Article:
Exploitation Route The novel scientific findings of the project are published in 7 publications including 3 journal articles in International Journal of Hydrogen Energy. Overall, the project provided fundamental scientific breakthroughs for high hydrogen content alternative clean fuel burning for fuel-lean, stoichiometric and fuel-rich combustion modes at elevated pressures. The project findings can be effectively used as industrial guidelines to utilise high hydrogen content alternative fuels for next generation high efficiency and low emission stationery and motive combustion engines.

The findings of the directly integrate clean fuels into power generation and transportation, thereby mitigating the greenhouse effect. The findings of the project bring many direct and indirect social impacts, particularly with respect to low carbon fuel options. It provides much-needed technical guidance for fuel flexibility, sustainability and emission control which could help achieve the UK's long term emission targets. Economically, the finding of this study can contribute to the reduction of electricity output penalty (EOP) for greenhouse gases.
Sectors Energy,Environment

URL http://www.southampton.ac.uk/engineering/about/staff/jkk1d12.page
 
Description The project involved interdisciplinary research with close interaction between mathematics, engineering sciences, life sciences and technology. The project provided much-needed technical guidance for environmental performance, sustainability and durability improvements in hydrogen based fuel-flexible propulsion systems hence helped in achieving the UK and global short term and long term emission targets. Economically, the finding of this study contributed to the reduction of power output penalty (EOP) for greenhouse gases. New strategies and findings emanating from this multidisciplinary research ultimately benefited shaping the clean energy and green combustion engineering systems.
First Year Of Impact 2016
Sector Energy,Environment
Impact Types Economic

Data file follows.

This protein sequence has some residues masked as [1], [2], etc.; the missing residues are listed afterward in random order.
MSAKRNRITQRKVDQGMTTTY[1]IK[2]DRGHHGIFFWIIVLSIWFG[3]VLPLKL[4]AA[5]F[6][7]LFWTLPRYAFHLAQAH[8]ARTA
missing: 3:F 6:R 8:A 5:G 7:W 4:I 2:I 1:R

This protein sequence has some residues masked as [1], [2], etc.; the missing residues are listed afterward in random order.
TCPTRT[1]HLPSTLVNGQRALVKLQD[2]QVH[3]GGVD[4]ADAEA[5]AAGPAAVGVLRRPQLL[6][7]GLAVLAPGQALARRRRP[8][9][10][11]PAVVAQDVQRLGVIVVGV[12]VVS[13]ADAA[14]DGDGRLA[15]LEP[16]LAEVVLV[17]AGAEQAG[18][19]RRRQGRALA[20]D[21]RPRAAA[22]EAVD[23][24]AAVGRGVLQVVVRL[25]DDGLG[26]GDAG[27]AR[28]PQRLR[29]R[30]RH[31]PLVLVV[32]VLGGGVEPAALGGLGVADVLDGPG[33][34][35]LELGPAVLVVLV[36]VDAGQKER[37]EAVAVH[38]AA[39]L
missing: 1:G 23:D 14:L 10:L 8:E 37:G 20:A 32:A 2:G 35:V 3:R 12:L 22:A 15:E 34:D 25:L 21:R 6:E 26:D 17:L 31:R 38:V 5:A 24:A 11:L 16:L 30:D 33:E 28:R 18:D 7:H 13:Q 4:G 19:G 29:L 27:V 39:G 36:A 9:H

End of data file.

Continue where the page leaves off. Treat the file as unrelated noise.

Description Centre for Doctoral Training in Next Generation Computational Modelling
Amount £60,000 (GBP)
Organisation University of Southampton 
Sector Academic/University
Country United Kingdom
Start 10/2016 
End 09/2019
 
Description EPSRC Industrial Strategy Studentship
Amount £90,000 (GBP)
Organisation University of Southampton 
Sector Academic/University
Country United Kingdom
Start 10/2017 
End 09/2021
 
Title Direct Numerical Simulation 
Description Direct Numerical Simulation is a high-resolution numerical tool in which all relevant continuum scales are resolved which can discover complex scientific and technological issues. 
Type Of Material Technology assay or reagent 
Year Produced 2015 
Provided To Others? Yes  
Impact Investigate fundamental turbulence-flame interactions 
 
Description Direct Numerical Simulation of High Hydrogen Fuel Burning at High Pressure 
Organisation Eindhoven University of Technology
Department Department of Biomedical Engineering
Country Netherlands 
Sector Academic/University 
PI Contribution Some original ideas for high-resolution numerical simulations were proposed.
Collaborator Contribution Some original ideas or hypothesis were proposed by the collaborators, for example: tabulated chemistry for high-resolution simulations,.
Impact Ranga Dinesh, K.K.J., van Oijen, J., Luo, K. and Jiang, X. (2015) Nitric oxide pollutant formation in high hydrogen content (HHC)syngas flames. International Journal of Hydrogen Energy, 40, (39), 13621-13634. (doi:10.1016/j.ijhydene.2015.08.068).